Luke Ch’en (Chen Yuandu), Chinese, 1902–1967, Christ in the Harvest Field, 1932, ink and color on silk, 21 1/4 x 13 1/8 in., Saint Vincent Archabbey Collection, Gift of Hugh Wilt, O.S.B.
Luke Ch’en pioneered the practice of depicting Christian narratives using traditional Chinese motifs and techniques. The first apostolic nuncio to China, Archbishop Celso Costantini, encountered the painter Chen Yuandu in 1920 at an exhibition of modern Chinese art in Beijing. Having shown Ch’en Western images of Christ and the saints, Archbishop Constantini asked for the artist to interpret them using his own style. Ch’en understood this as a chance to widen European perspectives of Chinese painting by using stories with which they were familiar.
By 1925, Saint Vincent Archabbey had established the Catholic University of Peking, later known as Fu Jen Catholic University, at the request of Pope Pius XI. Ch’en was a faculty member at the University, teaching art courses that trained students in his innovative form of Chinese Christian painting. Ch’en converted to Catholicism in 1932, taking the name of Luke. Under his direction, a new generation of artists continued to blend Chinese sensibilities with Gospel subjects resulting in exhibitions that later toured to Budapest, Vienna, and the Vatican.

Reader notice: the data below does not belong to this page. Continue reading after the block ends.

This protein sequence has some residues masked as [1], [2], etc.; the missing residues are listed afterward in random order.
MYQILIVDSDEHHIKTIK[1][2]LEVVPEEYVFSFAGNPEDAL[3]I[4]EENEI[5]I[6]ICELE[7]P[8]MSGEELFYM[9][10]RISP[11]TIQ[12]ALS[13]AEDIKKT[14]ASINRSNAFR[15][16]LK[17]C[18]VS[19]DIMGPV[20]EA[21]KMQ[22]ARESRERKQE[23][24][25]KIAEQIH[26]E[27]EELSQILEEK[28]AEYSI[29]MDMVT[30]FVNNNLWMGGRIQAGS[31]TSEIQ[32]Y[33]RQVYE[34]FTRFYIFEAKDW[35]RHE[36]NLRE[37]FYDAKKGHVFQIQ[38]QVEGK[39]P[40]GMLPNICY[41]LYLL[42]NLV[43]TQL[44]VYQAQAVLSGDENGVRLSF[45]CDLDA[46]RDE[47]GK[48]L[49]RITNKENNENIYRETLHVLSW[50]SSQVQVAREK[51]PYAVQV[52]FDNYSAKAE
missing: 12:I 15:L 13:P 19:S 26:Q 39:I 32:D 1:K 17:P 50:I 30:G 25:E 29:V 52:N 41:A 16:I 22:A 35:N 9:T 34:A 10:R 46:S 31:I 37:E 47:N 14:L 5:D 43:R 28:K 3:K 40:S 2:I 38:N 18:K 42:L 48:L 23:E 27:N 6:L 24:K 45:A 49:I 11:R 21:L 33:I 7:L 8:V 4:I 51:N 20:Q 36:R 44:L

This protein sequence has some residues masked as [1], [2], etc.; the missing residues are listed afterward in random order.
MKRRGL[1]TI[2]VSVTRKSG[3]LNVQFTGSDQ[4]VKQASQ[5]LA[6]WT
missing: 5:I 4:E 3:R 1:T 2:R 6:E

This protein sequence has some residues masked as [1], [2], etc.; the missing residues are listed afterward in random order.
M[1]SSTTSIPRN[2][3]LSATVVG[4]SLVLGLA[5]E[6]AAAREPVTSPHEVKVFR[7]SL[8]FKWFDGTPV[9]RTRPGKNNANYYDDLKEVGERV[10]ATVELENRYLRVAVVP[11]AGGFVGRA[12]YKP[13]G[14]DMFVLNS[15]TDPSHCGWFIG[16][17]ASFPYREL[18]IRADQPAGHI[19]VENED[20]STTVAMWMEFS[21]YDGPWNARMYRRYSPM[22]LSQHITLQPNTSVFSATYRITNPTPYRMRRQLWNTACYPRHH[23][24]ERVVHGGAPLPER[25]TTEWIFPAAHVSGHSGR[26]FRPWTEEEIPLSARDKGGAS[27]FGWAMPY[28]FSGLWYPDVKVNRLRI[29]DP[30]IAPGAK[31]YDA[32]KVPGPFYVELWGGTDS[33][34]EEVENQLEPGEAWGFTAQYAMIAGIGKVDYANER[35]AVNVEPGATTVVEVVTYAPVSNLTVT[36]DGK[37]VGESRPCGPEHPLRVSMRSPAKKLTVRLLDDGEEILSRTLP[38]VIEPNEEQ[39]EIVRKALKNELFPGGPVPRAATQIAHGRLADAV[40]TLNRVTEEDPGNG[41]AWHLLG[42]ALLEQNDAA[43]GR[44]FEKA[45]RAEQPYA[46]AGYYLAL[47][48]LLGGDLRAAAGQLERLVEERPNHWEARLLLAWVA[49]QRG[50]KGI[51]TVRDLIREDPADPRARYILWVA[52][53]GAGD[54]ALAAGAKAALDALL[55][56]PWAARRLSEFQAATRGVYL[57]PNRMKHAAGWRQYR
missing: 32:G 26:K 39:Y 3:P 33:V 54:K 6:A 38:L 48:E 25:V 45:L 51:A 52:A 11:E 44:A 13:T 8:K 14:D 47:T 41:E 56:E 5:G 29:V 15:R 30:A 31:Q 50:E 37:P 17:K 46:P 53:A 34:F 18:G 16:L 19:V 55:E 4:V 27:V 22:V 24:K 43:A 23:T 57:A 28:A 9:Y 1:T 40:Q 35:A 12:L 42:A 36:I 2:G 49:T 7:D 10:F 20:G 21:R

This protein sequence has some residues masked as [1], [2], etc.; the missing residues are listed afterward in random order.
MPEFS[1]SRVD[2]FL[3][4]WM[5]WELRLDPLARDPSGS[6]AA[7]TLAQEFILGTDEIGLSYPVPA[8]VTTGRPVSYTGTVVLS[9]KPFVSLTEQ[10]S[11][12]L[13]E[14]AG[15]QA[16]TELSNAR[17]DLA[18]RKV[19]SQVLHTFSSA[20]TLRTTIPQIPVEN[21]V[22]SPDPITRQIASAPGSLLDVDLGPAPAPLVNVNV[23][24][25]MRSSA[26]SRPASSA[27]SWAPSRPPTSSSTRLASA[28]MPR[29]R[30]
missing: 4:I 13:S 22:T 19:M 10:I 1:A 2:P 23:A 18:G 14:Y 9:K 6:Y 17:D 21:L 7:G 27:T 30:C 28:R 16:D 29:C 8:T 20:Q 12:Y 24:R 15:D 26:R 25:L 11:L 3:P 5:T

Luke Ch'en (Chen Yuandu), Christ Calling the Fishermen, ca. 1932, ink and color on silk, 21 1/4 x 13 1/8 in., Saint Vincent Archabbey Collection, Gift of Hugh Wilt, O.S.B.